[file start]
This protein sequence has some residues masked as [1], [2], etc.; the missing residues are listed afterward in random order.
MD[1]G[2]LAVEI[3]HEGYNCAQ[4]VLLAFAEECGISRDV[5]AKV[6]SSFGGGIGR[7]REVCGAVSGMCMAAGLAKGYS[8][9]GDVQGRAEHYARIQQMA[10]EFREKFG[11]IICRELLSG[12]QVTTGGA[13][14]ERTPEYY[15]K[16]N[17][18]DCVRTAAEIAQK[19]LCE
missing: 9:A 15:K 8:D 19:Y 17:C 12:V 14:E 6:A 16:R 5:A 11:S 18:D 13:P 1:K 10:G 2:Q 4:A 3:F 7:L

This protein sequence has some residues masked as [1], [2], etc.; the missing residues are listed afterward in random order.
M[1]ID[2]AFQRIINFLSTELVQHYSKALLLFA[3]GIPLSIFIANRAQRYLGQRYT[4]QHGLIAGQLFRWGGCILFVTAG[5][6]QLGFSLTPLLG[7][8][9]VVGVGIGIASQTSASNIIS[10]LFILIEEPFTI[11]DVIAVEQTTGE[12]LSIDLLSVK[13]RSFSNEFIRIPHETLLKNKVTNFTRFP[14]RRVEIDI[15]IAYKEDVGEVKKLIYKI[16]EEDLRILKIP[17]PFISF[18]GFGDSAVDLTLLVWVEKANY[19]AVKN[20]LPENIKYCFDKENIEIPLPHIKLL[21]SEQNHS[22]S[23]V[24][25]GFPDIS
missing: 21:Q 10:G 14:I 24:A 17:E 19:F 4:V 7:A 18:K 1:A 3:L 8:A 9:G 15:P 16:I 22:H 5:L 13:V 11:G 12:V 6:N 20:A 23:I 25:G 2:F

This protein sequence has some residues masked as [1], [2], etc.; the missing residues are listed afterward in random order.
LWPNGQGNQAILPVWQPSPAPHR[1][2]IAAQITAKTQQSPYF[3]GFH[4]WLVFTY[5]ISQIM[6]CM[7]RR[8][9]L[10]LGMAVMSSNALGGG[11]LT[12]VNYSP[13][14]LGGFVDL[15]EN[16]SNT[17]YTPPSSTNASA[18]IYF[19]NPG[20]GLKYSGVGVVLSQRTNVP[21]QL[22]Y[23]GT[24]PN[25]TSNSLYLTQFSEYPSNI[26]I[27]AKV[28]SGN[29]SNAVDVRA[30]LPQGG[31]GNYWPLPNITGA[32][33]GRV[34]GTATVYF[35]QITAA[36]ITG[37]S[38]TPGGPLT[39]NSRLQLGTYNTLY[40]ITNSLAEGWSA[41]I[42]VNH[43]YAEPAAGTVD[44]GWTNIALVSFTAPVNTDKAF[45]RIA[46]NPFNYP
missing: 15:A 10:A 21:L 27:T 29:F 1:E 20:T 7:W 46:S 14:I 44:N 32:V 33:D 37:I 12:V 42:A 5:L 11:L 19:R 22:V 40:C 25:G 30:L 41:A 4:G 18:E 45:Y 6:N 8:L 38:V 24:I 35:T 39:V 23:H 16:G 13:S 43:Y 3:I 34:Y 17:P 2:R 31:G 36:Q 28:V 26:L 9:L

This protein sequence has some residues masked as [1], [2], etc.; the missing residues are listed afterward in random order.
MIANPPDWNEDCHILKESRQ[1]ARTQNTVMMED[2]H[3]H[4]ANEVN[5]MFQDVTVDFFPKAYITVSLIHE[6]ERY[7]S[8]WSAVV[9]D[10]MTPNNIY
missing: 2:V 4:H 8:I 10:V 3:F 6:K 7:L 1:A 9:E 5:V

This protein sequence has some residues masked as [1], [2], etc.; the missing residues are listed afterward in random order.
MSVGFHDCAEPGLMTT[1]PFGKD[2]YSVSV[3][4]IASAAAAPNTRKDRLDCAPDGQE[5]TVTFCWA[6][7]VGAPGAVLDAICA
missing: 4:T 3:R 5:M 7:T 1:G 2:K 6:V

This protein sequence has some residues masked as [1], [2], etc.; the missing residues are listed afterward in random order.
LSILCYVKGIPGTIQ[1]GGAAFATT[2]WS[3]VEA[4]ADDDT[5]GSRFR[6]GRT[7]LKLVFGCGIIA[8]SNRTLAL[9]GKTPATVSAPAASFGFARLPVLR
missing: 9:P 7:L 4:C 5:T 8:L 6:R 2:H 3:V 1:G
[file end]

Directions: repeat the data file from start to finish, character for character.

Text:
This protein sequence has some residues masked as [1], [2], etc.; the missing residues are listed afterward in random order.
MD[1]G[2]LAVEI[3]HEGYNCAQ[4]VLLAFAEECGISRDV[5]AKV[6]SSFGGGIGR[7]REVCGAVSGMCMAAGLAKGYS[8][9]GDVQGRAEHYARIQQMA[10]EFREKFG[11]IICRELLSG[12]QVTTGGA[13][14]ERTPEYY[15]K[16]N[17][18]DCVRTAAEIAQK[19]LCE
missing: 9:A 15:K 8:D 19:Y 17:C 12:V 14:E 6:A 16:R 5:A 11:S 18:D 13:P 1:K 10:G 2:Q 4:A 3:F 7:L

This protein sequence has some residues masked as [1], [2], etc.; the missing residues are listed afterward in random order.
M[1]ID[2]AFQRIINFLSTELVQHYSKALLLFA[3]GIPLSIFIANRAQRYLGQRYT[4]QHGLIAGQLFRWGGCILFVTAG[5][6]QLGFSLTPLLG[7][8][9]VVGVGIGIASQTSASNIIS[10]LFILIEEPFTI[11]DVIAVEQTTGE[12]LSIDLLSVK[13]RSFSNEFIRIPHETLLKNKVTNFTRFP[14]RRVEIDI[15]IAYKEDVGEVKKLIYKI[16]EEDLRILKIP[17]PFISF[18]GFGDSAVDLTLLVWVEKANY[19]AVKN[20]LPENIKYCFDKENIEIPLPHIKLL[21]SEQNHS[22]S[23]V[24][25]GFPDIS
missing: 21:Q 10:G 14:I 24:A 17:E 19:F 4:V 7:A 18:K 1:A 3:L 8:A 9:G 15:P 16:I 22:H 5:L 13:V 11:G 12:V 6:N 20:A 23:I 25:G 2:F

This protein sequence has some residues masked as [1], [2], etc.; the missing residues are listed afterward in random order.
LWPNGQGNQAILPVWQPSPAPHR[1][2]IAAQITAKTQQSPYF[3]GFH[4]WLVFTY[5]ISQIM[6]CM[7]RR[8][9]L[10]LGMAVMSSNALGGG[11]LT[12]VNYSP[13][14]LGGFVDL[15]EN[16]SNT[17]YTPPSSTNASA[18]IYF[19]NPG[20]GLKYSGVGVVLSQRTNVP[21]QL[22]Y[23]GT[24]PN[25]TSNSLYLTQFSEYPSNI[26]I[27]AKV[28]SGN[29]SNAVDVRA[30]LPQGG[31]GNYWPLPNITGA[32][33]GRV[34]GTATVYF[35]QITAA[36]ITG[37]S[38]TPGGPLT[39]NSRLQLGTYNTLY[40]ITNSLAEGWSA[41]I[42]VNH[43]YAEPAAGTVD[44]GWTNIALVSFTAPVNTDKAF[45]RIA[46]NPFNYP
missing: 15:A 10:A 21:L 27:T 29:F 1:E 20:T 7:W 46:S 14:I 44:N 32:V 33:D 37:I 12:V 42:A 5:L 11:L 19:R 22:V 40:C 25:G 30:L 41:A 4:G 18:E 45:Y 6:N 8:L 38:V 24:I 35:T 39:V 23:H 16:G 13:S 43:Y 3:I 34:Y 17:P 2:R 31:G 36:Q 28:V 26:L 9:L

This protein sequence has some residues masked as [1], [2], etc.; the missing residues are listed afterward in random order.
MIANPPDWNEDCHILKESRQ[1]ARTQNTVMMED[2]H[3]H[4]ANEVN[5]MFQDVTVDFFPKAYITVSLIHE[6]ERY[7]S[8]WSAVV[9]D[10]MTPNNIY
missing: 2:V 4:H 8:I 10:V 3:F 6:K 7:L 1:A 9:E 5:V

This protein sequence has some residues masked as [1], [2], etc.; the missing residues are listed afterward in random order.
MSVGFHDCAEPGLMTT[1]PFGKD[2]YSVSV[3][4]IASAAAAPNTRKDRLDCAPDGQE[5]TVTFCWA[6][7]VGAPGAVLDAICA
missing: 4:T 3:R 5:M 7:T 1:G 2:K 6:V

This protein sequence has some residues masked as [1], [2], etc.; the missing residues are listed afterward in random order.
LSILCYVKGIPGTIQ[1]GGAAFATT[2]WS[3]VEA[4]ADDDT[5]GSRFR[6]GRT[7]LKLVFGCGIIA[8]SNRTLAL[9]GKTPATVSAPAASFGFARLPVLR
missing: 9:P 7:L 4:C 5:T 8:L 6:R 2:H 3:V 1:G